Avoiding ticks and fleas this season
It’s vital to keep control of ticks and fleas before they have the chance to bite
For pet owners, warm weather can mean fleas, ticks, mosquitoes and other disease-carrying bugs. Fleas feed on animal blood and can trigger problems including skin irritation, allergic reactions and anemia. They can also carry tapeworms, which can infest your pet.
Fleas alone can each bite you or your pet up to hundreds of times a day, so it’s vital to keep control of these pests before they have the chance to bite, hurt and potentially spread disease.
Here are a few easy-to-follow tips for a flea- and tick-free season:
- Treat your pet with a flea and tick treatment. There are dozens of brands of flea and tick products available at supermarkets, pet supply stores, and veterinary offices, including shampoos, spot-ons, sprays, wipes, collars, and dusts.
Some flea control products are only active against adult fleas, whereas other products can also target other stages of the flea life cycle, such as eggs and larvae. In some cases, your veterinarian may recommend more than one product in order to most effectively kill fleas and break the flea life cycle.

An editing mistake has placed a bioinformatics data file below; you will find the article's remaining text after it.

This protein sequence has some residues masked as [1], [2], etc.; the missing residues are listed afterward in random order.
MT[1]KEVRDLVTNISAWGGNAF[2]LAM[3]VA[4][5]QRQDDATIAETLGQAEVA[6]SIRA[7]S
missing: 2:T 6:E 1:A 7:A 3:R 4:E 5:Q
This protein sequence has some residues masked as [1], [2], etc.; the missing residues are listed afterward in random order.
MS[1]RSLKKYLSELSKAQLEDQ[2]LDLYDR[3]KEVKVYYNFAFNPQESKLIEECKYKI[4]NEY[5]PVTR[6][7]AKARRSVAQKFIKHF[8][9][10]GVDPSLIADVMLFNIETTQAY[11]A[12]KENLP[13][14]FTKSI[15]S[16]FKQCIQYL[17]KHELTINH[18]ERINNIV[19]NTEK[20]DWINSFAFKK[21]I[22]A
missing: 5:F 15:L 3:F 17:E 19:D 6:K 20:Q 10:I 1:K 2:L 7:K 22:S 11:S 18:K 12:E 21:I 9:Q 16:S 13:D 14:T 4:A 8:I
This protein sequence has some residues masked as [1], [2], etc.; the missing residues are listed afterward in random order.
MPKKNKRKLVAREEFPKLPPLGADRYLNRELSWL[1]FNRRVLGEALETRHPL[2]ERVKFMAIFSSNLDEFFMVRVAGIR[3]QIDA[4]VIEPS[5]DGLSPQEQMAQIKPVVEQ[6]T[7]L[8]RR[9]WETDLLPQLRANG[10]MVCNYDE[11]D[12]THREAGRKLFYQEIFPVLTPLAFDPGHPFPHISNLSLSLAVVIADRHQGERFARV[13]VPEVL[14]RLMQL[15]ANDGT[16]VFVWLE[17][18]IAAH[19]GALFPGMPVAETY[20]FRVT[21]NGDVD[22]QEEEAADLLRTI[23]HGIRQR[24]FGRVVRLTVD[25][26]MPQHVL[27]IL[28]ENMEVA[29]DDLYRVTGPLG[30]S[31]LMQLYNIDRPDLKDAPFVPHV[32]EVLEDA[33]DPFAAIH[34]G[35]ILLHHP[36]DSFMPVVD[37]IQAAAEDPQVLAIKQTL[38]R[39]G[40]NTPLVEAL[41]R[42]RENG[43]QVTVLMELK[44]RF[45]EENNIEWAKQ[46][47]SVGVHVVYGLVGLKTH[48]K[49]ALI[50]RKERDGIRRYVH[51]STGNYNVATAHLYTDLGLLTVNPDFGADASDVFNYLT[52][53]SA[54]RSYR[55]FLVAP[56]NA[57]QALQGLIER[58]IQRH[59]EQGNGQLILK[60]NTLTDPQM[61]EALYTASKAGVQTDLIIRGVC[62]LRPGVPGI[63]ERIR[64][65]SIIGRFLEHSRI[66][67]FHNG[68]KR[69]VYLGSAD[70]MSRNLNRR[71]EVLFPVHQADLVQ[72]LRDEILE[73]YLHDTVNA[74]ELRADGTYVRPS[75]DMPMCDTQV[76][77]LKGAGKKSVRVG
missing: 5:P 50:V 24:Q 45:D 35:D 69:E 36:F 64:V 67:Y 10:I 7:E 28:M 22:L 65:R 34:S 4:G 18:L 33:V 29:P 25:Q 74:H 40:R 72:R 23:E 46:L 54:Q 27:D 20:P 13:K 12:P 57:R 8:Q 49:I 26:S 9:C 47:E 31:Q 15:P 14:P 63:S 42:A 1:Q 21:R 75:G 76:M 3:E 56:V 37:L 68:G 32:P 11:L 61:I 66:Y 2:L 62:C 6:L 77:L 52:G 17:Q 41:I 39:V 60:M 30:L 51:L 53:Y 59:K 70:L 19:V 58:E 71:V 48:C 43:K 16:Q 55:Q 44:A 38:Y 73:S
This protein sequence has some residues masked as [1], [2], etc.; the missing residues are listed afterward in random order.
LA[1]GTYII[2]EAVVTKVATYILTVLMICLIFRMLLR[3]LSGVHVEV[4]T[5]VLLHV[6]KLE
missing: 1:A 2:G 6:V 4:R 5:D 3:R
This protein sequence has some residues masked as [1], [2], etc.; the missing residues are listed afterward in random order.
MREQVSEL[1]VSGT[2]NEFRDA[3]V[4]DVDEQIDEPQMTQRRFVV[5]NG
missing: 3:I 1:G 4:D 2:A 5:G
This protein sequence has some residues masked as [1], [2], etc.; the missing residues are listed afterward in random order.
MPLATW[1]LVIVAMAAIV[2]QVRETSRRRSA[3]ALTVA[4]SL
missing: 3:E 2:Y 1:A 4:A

- Water really does work! Since fleas do not grasp onto the hair shafts, they fall off in the water and drown. A good dip in a tub of water will wash away most, if not all of the fleas on your pet. Using a gentle shampoo will go a long way toward ridding your pet's body of fleas.
- If you think you may have a flea infestation but aren’t sure, start by checking your house and yard. Fleas must be completely removed from the affected pet’s environment. Therefore, all other animals in the house must also be treated with flea control products, and the house and yard may need to be treated as well.
Vacuuming rugs, throwing out old pet bedding, and laundering other items may also be recommended by your veterinarian to help remove fleas from your pet’s environment.
- After a run outdoors, thoroughly check your pet for ticks or any signs of itching or blood stains. Be sure to look underneath the hair for visible bugs.
To check your pet for fleas, run a flea comb through your pet’s fur and dump any hair and debris onto a white paper towel. Dampen it slightly with water. Any small, dark specks that stain the towel red are a clear indication your pet has fleas. But be aware that the largest part of an infestation – flea eggs, larvae and pupae – are almost impossible to see in a quick check. That’s why prevention is key!
- Prevention also includes keeping pets out of “tick habitats,” such as heavily wooded areas or tall grass. As much as possible, create tick-free zones in your yard by keeping grass mown short and bushes cut back.
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